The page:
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Gift guide: Oregon authors recommend favorite books for holiday giving and reading

Suggestions range from Brian Doyle's "Mink River" and a collection of speeches by former Gov. Barbara Roberts to picture books and poetry.


The Oregon Historical Society's 54th annual Celebration of Oregon Authors draws a crowd of browsers and buyers earlier this month in Portland. Photo by: Karen Pate
The Oregon Historical Society’s 54th annual Celebration of Oregon Authors drew a crowd of browsers and buyers earlier this month in Portland. Photo by: Karen Pate

If you’re still looking for the perfect holiday gift for the bibliophile in your life, we’re here to help. We asked Oregon authors to pick their current favorites. Whether you’re trying to race the USPS holiday shipping deadlines and send books off to loved ones or want to add something fresh to your personal 2024 reading list, Casey Parks, Gabi Snyder, Willa Schneberg, Carla Perry, and others have exciting suggestions for excellent winter reads. After all, there’s no better time to cuddle up with a book, blanket, and hot cup of tea than during the coldest and shortest days of the year.

Judith Barrington is a Portland poet, memoirist, and writing instructor. Her awards include the Stewart H. Holbrook Award, presented by Literary Arts for outstanding contributions to Oregon’s literary life.

Recommendation: The Wall by Marlen Haushofer, translated by Shaun Whiteside

“This is the best, most thoughtful, and interesting book I’ve read in a long time.”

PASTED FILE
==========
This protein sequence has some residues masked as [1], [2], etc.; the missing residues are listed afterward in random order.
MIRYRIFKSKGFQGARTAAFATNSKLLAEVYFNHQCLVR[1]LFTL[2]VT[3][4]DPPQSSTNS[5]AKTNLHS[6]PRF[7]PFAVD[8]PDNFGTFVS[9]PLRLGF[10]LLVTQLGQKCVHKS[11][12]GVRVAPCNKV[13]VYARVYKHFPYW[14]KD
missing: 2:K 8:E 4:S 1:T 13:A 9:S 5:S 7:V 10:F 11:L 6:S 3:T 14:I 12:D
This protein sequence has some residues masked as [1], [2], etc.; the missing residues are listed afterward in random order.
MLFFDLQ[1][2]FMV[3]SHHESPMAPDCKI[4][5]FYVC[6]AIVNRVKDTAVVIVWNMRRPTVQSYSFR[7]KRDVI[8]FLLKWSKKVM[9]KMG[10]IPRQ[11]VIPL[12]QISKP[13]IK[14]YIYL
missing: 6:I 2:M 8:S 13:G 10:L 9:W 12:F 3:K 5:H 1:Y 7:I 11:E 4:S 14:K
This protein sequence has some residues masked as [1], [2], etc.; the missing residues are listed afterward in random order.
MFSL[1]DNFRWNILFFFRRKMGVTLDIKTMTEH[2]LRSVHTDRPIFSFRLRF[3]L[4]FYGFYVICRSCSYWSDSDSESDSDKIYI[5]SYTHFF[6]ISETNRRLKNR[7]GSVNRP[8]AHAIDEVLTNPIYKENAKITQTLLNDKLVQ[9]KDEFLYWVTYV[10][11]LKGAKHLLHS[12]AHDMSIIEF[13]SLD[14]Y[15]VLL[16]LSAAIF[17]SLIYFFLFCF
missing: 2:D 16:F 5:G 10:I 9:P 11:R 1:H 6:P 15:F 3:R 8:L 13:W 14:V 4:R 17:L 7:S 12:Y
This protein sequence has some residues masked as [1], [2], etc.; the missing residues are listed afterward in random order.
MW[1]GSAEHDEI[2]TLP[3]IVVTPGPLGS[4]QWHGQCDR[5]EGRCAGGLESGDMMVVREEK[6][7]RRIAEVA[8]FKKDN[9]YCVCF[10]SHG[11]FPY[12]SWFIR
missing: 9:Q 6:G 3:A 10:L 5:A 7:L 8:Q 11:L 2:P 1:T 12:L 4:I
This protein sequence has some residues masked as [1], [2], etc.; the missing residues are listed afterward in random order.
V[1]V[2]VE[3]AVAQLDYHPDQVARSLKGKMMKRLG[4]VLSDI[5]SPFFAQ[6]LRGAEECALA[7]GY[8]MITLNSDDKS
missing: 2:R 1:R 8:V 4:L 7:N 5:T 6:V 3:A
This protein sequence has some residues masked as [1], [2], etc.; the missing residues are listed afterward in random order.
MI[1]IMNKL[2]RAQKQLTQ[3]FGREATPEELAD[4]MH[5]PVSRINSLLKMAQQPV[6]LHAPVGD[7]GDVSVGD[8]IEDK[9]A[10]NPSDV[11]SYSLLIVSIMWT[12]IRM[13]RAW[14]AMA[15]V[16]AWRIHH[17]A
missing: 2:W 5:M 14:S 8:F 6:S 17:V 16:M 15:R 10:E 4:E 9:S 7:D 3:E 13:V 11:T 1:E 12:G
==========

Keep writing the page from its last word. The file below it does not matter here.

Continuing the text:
Irene Cooper is a poet and author living in the Bend area. Her most recent books include her Oregon Book Award-nominated poetry collection spare change and the novel Committal.

Recommendation: Speculative Histories by Brigitte Lewis


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“My pick is still in pre-order — a lovely pick-me-up for post-holiday recovery. Lewis lives and writes in Central Oregon, and hails from the ore-glittered hills of California gold country. Speculative Histories is a lyric excavation of light and absence, in language that takes flight even as it digs deep into the unstable geographies of memory.”

Brian S. Ellis is a poet, storyteller, teacher, and prose writer based in Portland since 2010. He is also a story producer for BACKFENCE PDX, a live storytelling series, and teaches writing at Portland Community College.

Recommendation: Staring Contest: Essays About Eyes by Joshua James Amberson

“It was released this year from Perfect Day Publishing. It is a wonderful and intimate collection of essays about vision, sight, and disability. Joshua writes with such warmth, humor, and vulnerability that it really is like looking into him — that intensity of really meeting someone. Joshua is also a great Portland writing teacher (I’d encourage anyone to take a writing class with him) and Perfect Day Publishing is one of our best local presses.”

Leanne Grabel is a writer, illustrator, performer, and founder of Café Lena, Portland’s legendary poetry café for a decade of the 1990s. She was the 2020 recipient of Soapstone’s Bread and Roses Award, and her most recent works include Brontosaurus (2022), My Husband’s Eyebrows (2022), and Old With Jokes (2023).


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Recommendation: On Tyranny by Timothy Snyder